Boas and pythons are convergent evolution in motion
Convergent evolution is a biological process where different species adapt to the same environment and as a result, evolve similar traits. A new study reveals that process in action.
Researchers from the Australian National University (ANU) found that by living in the same habitat, pythons and boas evolved independently to look similar.
The study was published in Ecology Letters on June 6.
The researchers focused on the head shape of nearly 1,100 specimens in museum collections in Australia and America, and showed that pythons and boas displayed widespread convergence when they occupied equivalent ecological niches, that is, aquatic pythons looked like aquatic boas, burrowing pythons looked like borrowing boas, and tree-dwelling pythons looked like tree-dwelling boas.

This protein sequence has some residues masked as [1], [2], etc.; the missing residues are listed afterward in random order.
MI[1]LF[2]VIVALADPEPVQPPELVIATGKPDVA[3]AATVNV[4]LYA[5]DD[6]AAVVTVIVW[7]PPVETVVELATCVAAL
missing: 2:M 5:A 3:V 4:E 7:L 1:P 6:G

Additionally, phenotypic evolution strongly matched the history of ecological diversification.
This happened at least five times in different habitats.
"The finding of such a strong case of convergent evolution demonstrates the power of natural selection and adaptation in living organisms," said Damien Esquerre, one of the study authors.
"If we see that different groups evolve the same things independently when they face the same challenges, we can find predictability in evolution,” said Esquerre.
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